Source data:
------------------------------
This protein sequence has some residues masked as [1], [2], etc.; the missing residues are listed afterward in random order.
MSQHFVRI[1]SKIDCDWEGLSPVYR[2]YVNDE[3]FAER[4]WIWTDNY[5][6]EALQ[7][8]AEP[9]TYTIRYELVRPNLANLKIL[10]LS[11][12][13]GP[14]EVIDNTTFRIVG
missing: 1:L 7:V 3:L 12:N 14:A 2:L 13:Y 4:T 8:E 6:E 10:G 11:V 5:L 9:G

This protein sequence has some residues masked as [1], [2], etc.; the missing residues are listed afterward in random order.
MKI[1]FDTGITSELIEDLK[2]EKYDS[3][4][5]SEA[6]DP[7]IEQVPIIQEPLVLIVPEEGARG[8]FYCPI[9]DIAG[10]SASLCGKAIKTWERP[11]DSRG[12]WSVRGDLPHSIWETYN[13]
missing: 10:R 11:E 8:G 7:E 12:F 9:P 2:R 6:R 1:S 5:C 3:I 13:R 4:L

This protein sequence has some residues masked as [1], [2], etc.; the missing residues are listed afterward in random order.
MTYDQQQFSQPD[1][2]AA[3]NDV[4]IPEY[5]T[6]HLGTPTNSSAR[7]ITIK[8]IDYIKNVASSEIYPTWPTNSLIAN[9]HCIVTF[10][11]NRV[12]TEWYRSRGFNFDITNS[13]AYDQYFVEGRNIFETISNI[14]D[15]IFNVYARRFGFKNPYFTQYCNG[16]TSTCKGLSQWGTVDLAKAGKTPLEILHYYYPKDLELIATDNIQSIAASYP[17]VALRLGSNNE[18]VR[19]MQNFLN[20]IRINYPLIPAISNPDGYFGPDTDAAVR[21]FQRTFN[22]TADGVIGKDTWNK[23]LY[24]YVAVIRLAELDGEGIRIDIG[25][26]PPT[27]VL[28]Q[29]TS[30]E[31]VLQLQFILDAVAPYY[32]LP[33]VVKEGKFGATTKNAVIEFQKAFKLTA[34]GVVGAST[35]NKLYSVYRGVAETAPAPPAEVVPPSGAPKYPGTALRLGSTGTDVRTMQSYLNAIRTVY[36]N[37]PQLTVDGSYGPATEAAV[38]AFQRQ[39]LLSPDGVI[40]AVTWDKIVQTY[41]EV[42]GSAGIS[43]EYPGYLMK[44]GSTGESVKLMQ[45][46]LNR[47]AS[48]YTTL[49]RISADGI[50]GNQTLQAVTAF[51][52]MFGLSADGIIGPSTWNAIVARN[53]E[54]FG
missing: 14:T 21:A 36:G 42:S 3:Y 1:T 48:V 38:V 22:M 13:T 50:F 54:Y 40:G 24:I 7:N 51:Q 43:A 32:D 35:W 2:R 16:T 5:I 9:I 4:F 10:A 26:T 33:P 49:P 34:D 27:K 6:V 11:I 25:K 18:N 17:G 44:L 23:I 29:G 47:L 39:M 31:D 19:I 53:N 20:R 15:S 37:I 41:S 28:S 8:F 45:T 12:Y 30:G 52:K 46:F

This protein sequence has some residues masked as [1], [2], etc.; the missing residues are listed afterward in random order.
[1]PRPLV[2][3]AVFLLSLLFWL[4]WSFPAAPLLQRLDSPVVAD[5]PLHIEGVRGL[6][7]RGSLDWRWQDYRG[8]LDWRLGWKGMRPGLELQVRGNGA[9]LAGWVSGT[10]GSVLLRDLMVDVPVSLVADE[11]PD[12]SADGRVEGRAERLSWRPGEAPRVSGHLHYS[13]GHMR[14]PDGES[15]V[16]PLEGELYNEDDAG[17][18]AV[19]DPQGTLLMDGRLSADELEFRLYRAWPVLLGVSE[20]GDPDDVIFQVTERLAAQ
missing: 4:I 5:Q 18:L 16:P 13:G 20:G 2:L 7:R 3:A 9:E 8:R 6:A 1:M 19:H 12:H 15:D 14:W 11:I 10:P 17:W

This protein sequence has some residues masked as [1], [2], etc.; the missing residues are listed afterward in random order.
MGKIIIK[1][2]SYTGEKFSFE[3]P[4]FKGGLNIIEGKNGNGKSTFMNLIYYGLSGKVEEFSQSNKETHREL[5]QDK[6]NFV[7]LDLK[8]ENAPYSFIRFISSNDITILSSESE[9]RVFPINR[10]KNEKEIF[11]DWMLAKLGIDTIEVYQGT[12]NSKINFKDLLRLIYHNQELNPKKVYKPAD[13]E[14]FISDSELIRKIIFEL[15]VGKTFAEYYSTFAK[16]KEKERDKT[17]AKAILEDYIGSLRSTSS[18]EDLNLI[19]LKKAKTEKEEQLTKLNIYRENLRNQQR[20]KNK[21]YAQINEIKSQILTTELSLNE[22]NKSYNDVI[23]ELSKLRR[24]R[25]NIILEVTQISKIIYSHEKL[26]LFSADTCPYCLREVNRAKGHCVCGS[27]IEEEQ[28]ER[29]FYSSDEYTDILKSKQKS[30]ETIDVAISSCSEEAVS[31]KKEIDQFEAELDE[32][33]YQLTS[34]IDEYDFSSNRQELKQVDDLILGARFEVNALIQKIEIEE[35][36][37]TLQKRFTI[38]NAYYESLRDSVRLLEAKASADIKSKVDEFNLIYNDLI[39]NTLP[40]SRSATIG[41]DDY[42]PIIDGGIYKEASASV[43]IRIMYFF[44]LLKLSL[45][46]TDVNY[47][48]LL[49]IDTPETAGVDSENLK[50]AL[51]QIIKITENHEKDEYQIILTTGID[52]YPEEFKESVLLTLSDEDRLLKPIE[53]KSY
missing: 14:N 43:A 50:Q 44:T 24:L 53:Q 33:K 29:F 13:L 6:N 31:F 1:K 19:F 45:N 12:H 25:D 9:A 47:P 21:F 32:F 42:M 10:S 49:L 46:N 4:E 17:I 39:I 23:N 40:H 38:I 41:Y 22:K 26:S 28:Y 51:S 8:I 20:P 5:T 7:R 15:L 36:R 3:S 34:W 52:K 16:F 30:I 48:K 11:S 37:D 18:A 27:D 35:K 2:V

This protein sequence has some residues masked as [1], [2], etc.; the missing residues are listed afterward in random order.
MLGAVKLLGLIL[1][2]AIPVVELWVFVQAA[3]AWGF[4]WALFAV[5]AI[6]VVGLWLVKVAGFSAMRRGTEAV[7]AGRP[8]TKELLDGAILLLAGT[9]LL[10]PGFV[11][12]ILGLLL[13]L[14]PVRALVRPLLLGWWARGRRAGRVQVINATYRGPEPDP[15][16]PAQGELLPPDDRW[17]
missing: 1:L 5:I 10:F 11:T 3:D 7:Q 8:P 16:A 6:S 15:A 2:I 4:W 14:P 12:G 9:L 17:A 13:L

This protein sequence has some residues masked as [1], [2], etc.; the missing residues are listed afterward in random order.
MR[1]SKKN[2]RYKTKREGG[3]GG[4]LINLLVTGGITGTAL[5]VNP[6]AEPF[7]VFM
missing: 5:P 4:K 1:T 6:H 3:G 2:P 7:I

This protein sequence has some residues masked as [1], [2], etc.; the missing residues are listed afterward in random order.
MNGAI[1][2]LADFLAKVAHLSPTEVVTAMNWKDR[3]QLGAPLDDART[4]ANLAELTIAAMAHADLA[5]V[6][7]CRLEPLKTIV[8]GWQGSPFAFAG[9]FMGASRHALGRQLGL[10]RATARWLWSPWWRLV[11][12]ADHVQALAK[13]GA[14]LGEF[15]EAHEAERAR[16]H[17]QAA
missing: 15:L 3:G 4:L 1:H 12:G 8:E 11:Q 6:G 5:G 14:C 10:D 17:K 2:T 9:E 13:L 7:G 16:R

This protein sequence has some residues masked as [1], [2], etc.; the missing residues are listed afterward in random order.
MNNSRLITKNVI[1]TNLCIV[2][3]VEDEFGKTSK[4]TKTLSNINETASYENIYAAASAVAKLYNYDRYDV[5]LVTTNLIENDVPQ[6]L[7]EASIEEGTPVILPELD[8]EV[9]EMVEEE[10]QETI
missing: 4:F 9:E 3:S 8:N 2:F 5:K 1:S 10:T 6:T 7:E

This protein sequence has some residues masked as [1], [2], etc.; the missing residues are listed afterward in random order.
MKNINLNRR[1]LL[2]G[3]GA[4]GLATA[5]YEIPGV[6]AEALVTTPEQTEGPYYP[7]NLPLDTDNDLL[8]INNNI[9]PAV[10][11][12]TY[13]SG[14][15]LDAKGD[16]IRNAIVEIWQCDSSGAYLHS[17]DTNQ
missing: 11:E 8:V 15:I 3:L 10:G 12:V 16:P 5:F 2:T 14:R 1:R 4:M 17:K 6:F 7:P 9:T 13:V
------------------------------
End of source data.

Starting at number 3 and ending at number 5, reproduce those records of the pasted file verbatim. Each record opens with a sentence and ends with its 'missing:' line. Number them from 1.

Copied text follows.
This protein sequence has some residues masked as [1], [2], etc.; the missing residues are listed afterward in random order.
MTYDQQQFSQPD[1][2]AA[3]NDV[4]IPEY[5]T[6]HLGTPTNSSAR[7]ITIK[8]IDYIKNVASSEIYPTWPTNSLIAN[9]HCIVTF[10][11]NRV[12]TEWYRSRGFNFDITNS[13]AYDQYFVEGRNIFETISNI[14]D[15]IFNVYARRFGFKNPYFTQYCNG[16]TSTCKGLSQWGTVDLAKAGKTPLEILHYYYPKDLELIATDNIQSIAASYP[17]VALRLGSNNE[18]VR[19]MQNFLN[20]IRINYPLIPAISNPDGYFGPDTDAAVR[21]FQRTFN[22]TADGVIGKDTWNK[23]LY[24]YVAVIRLAELDGEGIRIDIG[25][26]PPT[27]VL[28]Q[29]TS[30]E[31]VLQLQFILDAVAPYY[32]LP[33]VVKEGKFGATTKNAVIEFQKAFKLTA[34]GVVGAST[35]NKLYSVYRGVAETAPAPPAEVVPPSGAPKYPGTALRLGSTGTDVRTMQSYLNAIRTVY[36]N[37]PQLTVDGSYGPATEAAV[38]AFQRQ[39]LLSPDGVI[40]AVTWDKIVQTY[41]EV[42]GSAGIS[43]EYPGYLMK[44]GSTGESVKLMQ[45][46]LNR[47]AS[48]YTTL[49]RISADGI[50]GNQTLQAVTAF[51][52]MFGLSADGIIGPSTWNAIVARN[53]E[54]FG
missing: 14:T 21:A 36:G 42:S 3:Y 1:T 48:V 38:V 22:M 13:T 50:F 54:Y 40:G 24:I 7:N 51:Q 43:A 32:D 35:W 2:R 16:T 5:I 9:I 4:F 10:A 26:T 33:P 49:P 34:D 27:K 6:V 11:I 25:K 18:N 17:G 44:L 23:I 29:G 47:L 39:M 31:D 19:I 53:N 20:R 15:S 37:I 41:S 28:S 8:F 45:T 12:Y 30:G 52:K 46:F

This protein sequence has some residues masked as [1], [2], etc.; the missing residues are listed afterward in random order.
[1]PRPLV[2][3]AVFLLSLLFWL[4]WSFPAAPLLQRLDSPVVAD[5]PLHIEGVRGL[6][7]RGSLDWRWQDYRG[8]LDWRLGWKGMRPGLELQVRGNGA[9]LAGWVSGT[10]GSVLLRDLMVDVPVSLVADE[11]PD[12]SADGRVEGRAERLSWRPGEAPRVSGHLHYS[13]GHMR[14]PDGES[15]V[16]PLEGELYNEDDAG[17][18]AV[19]DPQGTLLMDGRLSADELEFRLYRAWPVLLGVSE[20]GDPDDVIFQVTERLAAQ
missing: 4:I 5:Q 18:L 16:P 13:G 20:G 2:L 7:R 3:A 9:E 8:R 6:A 1:M 19:H 12:H 15:D 14:W 11:I 10:P 17:W

This protein sequence has some residues masked as [1], [2], etc.; the missing residues are listed afterward in random order.
MGKIIIK[1][2]SYTGEKFSFE[3]P[4]FKGGLNIIEGKNGNGKSTFMNLIYYGLSGKVEEFSQSNKETHREL[5]QDK[6]NFV[7]LDLK[8]ENAPYSFIRFISSNDITILSSESE[9]RVFPINR[10]KNEKEIF[11]DWMLAKLGIDTIEVYQGT[12]NSKINFKDLLRLIYHNQELNPKKVYKPAD[13]E[14]FISDSELIRKIIFEL[15]VGKTFAEYYSTFAK[16]KEKERDKT[17]AKAILEDYIGSLRSTSS[18]EDLNLI[19]LKKAKTEKEEQLTKLNIYRENLRNQQR[20]KNK[21]YAQINEIKSQILTTELSLNE[22]NKSYNDVI[23]ELSKLRR[24]R[25]NIILEVTQISKIIYSHEKL[26]LFSADTCPYCLREVNRAKGHCVCGS[27]IEEEQ[28]ER[29]FYSSDEYTDILKSKQKS[30]ETIDVAISSCSEEAVS[31]KKEIDQFEAELDE[32][33]YQLTS[34]IDEYDFSSNRQELKQVDDLILGARFEVNALIQKIEIEE[35][36][37]TLQKRFTI[38]NAYYESLRDSVRLLEAKASADIKSKVDEFNLIYNDLI[39]NTLP[40]SRSATIG[41]DDY[42]PIIDGGIYKEASASV[43]IRIMYFF[44]LLKLSL[45][46]TDVNY[47][48]LL[49]IDTPETAGVDSENLK[50]AL[51]QIIKITENHEKDEYQIILTTGID[52]YPEEFKESVLLTLSDEDRLLKPIE[53]KSY
missing: 14:N 43:A 50:Q 44:T 24:L 53:Q 33:K 29:F 13:L 6:N 31:F 1:K 19:F 45:N 12:H 25:D 9:A 47:P 21:F 32:F 42:M 10:S 49:L 46:N 4:E 17:I 39:I 23:N 40:H 38:I 41:Y 22:K 26:S 28:Y 51:S 8:I 20:P 5:T 7:R 15:L 36:R 3:S 34:W 52:K 16:F 30:I 48:K 11:S 37:D 18:A 27:D 35:K 2:V